Bob Arum is predicting a knockout win for his fighter Kubrat Pulev in their fight next week on December 12th on DAZN at the Wembley Arena in London, England.
Arum sees IBF/WBA/WBO heavyweight champion Joshua (23-1, 21 KOs) running from the big Bulgarian from the world go and playing it safe as he did against Andy Ruiz Jr in their rematch.
Bob expects Pulev to chase Joshua down and batter him to pieces on the night. A loss for Joshua will take care of the need for Tyson Fury to continue with the mediation process with Deontay Wilder.
Fury would then face Wilder in early 2021, as Arum points out, and then the winner takes on IBF/WBA/WBO champion Pulev.
Bob says he has no problems with British heavyweight Daniel Dubois quitting on one knee in the 10th round against Joe Joyce last Saturday night in London.
Arum feels that Dubois made the logical move in quitting to save his injured left eye.
Arum: Pulev takes Joshua apart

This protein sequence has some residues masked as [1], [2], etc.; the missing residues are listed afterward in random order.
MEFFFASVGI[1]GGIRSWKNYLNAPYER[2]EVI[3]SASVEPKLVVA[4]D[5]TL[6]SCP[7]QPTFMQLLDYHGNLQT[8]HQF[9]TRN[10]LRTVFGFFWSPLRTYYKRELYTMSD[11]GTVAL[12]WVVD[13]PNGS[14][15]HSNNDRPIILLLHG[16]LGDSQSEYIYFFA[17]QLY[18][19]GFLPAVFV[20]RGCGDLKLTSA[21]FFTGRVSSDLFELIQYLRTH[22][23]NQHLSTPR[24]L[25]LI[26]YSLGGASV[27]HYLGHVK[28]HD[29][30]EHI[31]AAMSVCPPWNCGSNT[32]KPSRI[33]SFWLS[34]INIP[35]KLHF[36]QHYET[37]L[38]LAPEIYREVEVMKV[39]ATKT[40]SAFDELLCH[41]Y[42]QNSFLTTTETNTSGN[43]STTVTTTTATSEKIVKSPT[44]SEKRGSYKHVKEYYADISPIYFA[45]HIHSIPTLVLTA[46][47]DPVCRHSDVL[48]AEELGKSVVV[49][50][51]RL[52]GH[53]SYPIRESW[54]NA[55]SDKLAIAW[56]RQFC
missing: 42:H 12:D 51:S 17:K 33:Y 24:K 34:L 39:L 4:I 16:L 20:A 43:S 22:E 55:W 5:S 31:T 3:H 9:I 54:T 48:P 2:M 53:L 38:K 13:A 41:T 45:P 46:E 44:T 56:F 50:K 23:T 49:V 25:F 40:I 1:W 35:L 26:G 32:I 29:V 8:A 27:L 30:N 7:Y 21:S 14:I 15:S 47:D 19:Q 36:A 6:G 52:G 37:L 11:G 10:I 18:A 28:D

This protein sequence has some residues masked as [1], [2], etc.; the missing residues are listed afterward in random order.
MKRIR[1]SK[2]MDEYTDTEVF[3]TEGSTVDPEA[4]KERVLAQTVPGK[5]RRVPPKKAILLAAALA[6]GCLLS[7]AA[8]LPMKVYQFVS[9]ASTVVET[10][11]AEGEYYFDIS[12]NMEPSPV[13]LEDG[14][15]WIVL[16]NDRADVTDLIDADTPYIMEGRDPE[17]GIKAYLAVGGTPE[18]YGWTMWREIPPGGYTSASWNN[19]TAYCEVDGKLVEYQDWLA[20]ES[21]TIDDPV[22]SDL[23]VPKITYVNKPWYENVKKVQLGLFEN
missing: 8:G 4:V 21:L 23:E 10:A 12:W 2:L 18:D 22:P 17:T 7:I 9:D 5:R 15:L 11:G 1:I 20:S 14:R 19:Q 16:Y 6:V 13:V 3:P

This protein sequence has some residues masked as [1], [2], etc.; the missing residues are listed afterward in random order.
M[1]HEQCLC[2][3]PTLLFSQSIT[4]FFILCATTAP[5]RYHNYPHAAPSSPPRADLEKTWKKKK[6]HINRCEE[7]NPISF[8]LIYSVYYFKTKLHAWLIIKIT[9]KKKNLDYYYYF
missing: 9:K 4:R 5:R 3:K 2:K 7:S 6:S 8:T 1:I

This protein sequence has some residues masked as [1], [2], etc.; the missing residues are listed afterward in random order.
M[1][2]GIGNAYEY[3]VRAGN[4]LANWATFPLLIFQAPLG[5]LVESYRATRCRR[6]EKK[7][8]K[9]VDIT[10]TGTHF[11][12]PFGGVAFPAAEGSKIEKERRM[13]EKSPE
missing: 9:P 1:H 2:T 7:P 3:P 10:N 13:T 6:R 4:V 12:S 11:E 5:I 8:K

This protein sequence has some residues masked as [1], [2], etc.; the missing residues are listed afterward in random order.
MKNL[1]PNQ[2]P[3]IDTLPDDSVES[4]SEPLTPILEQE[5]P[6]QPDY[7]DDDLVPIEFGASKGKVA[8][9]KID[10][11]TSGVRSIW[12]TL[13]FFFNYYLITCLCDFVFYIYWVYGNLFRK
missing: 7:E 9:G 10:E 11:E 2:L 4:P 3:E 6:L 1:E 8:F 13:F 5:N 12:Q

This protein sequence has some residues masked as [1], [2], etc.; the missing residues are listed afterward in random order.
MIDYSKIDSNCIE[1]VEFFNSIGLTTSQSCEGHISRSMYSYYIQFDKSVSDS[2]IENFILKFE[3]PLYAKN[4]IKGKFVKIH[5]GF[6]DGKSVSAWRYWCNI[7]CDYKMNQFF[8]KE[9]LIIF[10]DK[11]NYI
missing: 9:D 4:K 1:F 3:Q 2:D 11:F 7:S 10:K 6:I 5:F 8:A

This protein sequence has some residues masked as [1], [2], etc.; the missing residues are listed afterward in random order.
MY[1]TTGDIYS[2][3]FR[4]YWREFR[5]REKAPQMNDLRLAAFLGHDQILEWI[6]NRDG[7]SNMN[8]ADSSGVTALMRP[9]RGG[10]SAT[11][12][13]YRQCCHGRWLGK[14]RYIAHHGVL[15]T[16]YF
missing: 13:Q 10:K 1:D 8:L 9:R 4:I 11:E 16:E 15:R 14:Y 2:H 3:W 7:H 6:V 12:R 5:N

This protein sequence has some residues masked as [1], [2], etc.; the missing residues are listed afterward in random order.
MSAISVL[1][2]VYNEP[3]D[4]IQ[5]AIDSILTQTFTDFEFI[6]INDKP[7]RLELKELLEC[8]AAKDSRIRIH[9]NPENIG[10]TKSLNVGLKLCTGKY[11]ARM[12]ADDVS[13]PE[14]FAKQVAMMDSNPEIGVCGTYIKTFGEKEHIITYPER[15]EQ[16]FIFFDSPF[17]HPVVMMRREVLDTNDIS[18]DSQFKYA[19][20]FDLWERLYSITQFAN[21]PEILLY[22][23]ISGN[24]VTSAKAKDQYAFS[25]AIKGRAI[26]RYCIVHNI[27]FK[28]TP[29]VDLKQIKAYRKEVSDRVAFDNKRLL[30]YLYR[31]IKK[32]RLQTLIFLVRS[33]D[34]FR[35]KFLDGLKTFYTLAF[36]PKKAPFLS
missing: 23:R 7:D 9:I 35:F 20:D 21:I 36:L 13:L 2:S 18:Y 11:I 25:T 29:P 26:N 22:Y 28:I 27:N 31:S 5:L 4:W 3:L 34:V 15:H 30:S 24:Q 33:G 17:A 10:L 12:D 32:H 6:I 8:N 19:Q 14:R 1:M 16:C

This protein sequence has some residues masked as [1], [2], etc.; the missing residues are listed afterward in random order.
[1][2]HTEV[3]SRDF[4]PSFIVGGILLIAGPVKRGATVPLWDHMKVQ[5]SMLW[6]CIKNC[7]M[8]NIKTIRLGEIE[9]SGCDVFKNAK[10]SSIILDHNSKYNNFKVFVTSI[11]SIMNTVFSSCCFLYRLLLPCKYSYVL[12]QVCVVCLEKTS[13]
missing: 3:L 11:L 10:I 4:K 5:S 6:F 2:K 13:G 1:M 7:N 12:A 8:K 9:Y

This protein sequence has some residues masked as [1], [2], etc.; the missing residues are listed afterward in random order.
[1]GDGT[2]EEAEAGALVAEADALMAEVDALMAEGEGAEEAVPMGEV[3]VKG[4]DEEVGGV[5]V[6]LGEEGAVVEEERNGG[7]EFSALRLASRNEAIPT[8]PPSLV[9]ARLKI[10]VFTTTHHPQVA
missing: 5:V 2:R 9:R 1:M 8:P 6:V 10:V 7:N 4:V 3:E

“I really think Joshua does an Andy Ruiz rematch and runs around, and my guy [Pulev] will corner him and pummel him,” said Arum to IFL TV. “If Joshua fights Pulev, I like my guy’s chances. I think Joshua’s chin is suspect, and I think Pulev knocks him out.
“Watch that Joshua-Pulev fight,” Arum continued. “You’re going to be surprised at how Pulev takes him apart.”
That will be a massive shock if the 39-year-old Pulev (28-1, 14 KOs) takes Joshua “apart,” as Arum predicts. Although Pulev has excellent size at 6’4 1/2′ 240+ lbs, he can’t punch, and he’s old and nearing 40.
If Pulev can score a knockout of Joshua, it would likely lead to a rematch. As the IBF mandatory, Pulev wouldn’t be required to give Joshua a rematch, but he would obviously do so because of the money he can make.
There would likely be less dough for Pulev if he chose to move forward and face Fury in a unification match rather than taking on AJ again.